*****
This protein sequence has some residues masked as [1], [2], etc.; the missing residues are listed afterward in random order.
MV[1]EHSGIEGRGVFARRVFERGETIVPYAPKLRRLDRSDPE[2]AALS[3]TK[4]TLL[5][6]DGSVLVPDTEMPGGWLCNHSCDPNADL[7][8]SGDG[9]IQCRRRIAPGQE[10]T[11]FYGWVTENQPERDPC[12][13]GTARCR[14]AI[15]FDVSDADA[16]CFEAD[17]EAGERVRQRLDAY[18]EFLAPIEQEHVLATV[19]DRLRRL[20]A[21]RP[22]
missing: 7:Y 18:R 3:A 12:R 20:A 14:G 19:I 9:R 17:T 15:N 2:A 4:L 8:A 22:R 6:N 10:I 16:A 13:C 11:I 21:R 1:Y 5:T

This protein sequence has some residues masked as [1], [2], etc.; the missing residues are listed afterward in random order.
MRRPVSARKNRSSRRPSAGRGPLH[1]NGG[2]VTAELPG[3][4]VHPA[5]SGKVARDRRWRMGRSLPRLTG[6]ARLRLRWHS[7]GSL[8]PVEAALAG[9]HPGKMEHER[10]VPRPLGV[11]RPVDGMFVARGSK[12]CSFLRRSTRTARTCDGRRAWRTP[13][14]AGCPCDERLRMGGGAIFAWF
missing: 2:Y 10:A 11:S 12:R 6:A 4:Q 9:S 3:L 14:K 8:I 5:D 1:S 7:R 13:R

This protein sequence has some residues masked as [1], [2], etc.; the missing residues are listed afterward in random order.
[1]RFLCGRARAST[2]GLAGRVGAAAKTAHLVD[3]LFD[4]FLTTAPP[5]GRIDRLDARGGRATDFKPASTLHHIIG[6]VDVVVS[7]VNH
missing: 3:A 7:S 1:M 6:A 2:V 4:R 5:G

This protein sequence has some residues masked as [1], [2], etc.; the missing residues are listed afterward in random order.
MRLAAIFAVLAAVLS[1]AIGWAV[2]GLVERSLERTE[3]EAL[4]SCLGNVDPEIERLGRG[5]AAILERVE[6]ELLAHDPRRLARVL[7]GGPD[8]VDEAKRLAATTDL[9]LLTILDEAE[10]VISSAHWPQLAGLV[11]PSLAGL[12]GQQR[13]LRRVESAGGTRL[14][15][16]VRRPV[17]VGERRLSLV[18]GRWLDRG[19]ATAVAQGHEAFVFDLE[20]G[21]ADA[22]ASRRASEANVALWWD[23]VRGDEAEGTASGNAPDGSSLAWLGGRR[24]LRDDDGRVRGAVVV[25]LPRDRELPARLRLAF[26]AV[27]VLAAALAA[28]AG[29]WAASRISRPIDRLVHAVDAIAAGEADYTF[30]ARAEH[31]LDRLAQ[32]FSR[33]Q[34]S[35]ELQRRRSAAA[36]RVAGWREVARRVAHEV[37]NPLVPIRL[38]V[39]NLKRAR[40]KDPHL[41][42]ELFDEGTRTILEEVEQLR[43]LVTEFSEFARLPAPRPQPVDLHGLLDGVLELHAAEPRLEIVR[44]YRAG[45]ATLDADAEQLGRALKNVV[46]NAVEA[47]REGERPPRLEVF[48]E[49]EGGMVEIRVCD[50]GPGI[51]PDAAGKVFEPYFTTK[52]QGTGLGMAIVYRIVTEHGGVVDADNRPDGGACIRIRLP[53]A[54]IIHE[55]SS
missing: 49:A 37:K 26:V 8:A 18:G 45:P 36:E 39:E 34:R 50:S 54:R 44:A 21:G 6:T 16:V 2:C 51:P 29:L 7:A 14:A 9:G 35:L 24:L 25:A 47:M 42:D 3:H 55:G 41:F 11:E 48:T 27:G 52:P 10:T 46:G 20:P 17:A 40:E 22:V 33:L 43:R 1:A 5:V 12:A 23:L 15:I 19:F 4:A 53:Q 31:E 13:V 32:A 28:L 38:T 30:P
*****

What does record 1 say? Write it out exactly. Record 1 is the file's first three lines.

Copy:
This protein sequence has some residues masked as [1], [2], etc.; the missing residues are listed afterward in random order.
MV[1]EHSGIEGRGVFARRVFERGETIVPYAPKLRRLDRSDPE[2]AALS[3]TK[4]TLL[5][6]DGSVLVPDTEMPGGWLCNHSCDPNADL[7][8]SGDG[9]IQCRRRIAPGQE[10]T[11]FYGWVTENQPERDPC[12][13]GTARCR[14]AI[15]FDVSDADA[16]CFEAD[17]EAGERVRQRLDAY[18]EFLAPIEQEHVLATV[19]DRLRRL[20]A[21]RP[22]
missing: 7:Y 18:R 3:A 12:R 20:A 14:G 19:I 9:R 17:T 15:N 2:A 4:L 8:A 22:R 6:N 10:I 16:A 13:C 11:I 21:R 1:Y 5:T